Sounds of gears turning and motors being tested can once again be heard as students from Harlingen High School, Harlingen High School South and Early College High School prepare to compete in a contest that will test their mathematics, presentation and critical thinking skills.
Engineering classes and clubs are gearing up for 2014 RGV Boosting Engineering, Science & Technology (BEST) Robotics High School Competition on Saturday, October 24 at Texas State Technical College.
Currently, team members are hard at work, putting the final touches on their robots for competition. BEST is restricted to a six-week period to allow students the palpable intensity that engineers undergo as a result of time constraints.
All students are presented with the same challenge and are given the same set of tools to work with for the contest. Specifications are defined for students and sponsors on Kick Off Day.
“We go to a kickoff every year, and officials present what the course is going to be about and our goal, said Elijah Drysdale ECHS team vice president. “At kickoff they also outline expectations, rules, and the safety regulations. Then they take all of the information from that session and post it online so that teams can refer to it as they prepare their designs.”
The competition is broken up into several parts – games in which the robots go head-to-head, exhibit presentation, and marketing presentation.
“The team members who help build the robot write notes as they go along,” said Cecilia Zebrowski. “That’s where we put all of our information, all our measurements, what our design is like, and the brainstorming process. What we’re trying to do is sell a product as if we are a company and there’s someone who’s looking for that product. In essence, were trying to sell the robot to the judges.”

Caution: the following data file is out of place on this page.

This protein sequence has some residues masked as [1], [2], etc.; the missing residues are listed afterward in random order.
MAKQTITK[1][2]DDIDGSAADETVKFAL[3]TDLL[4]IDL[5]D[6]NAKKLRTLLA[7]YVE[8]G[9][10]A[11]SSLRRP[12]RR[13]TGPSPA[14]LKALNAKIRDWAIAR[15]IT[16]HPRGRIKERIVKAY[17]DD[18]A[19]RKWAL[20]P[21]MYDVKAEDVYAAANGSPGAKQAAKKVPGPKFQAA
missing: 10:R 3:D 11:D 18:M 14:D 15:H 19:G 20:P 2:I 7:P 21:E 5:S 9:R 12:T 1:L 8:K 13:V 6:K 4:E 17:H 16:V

“This year, our theme is wind energy, and the ultimate objective is to build and complete a wind turbine,” said Alexia Carmona HHS team president. “Of course, there are some complications along the way. For example, we will have to relocate some chickens (PVC pipes), and travel across a bridge or damaged road. So each team needs to devise a way to complete the task as efficiently as possible.”
The top three teams of the competition will be awarded the BEST Award, which is presented to teams that best embody the spirit of “boosting” engineering, science, and technology. Winners advance to the Texas BEST regional competition held each year at The University of Texas at Dallas.
“I like this competition because it’s very fair,” said Paul Tenison HHS engineering teacher. “Every team has the same materials, and the same amount of time; everyone is given the objective at the same time. It’s not just building the robot, but it’s marketing, presentation skills, and displays. It involves a lot of electronics and mechanical parts. It’s an excellent competition to illustrate what engineers do.”
To kick off the week leading to the BEST Competition, the HCISD Public Relations/Community Engagement Department will host its third Annual Robot Week. The week will showcase engineering students, their hard work and their robots. Highlights can be found on HCISD’s website, Facebook page and television station KHGN, starting on October 20.
The BEST program is committed to get kids motivated for studies and careers in engineering, science and technology and introduce them to some of the engineering/scientific methods through mentoring by industry professionals and real hands-on experience. Real-world scenarios are demonstrated while providing an exciting and fun sports-like competition.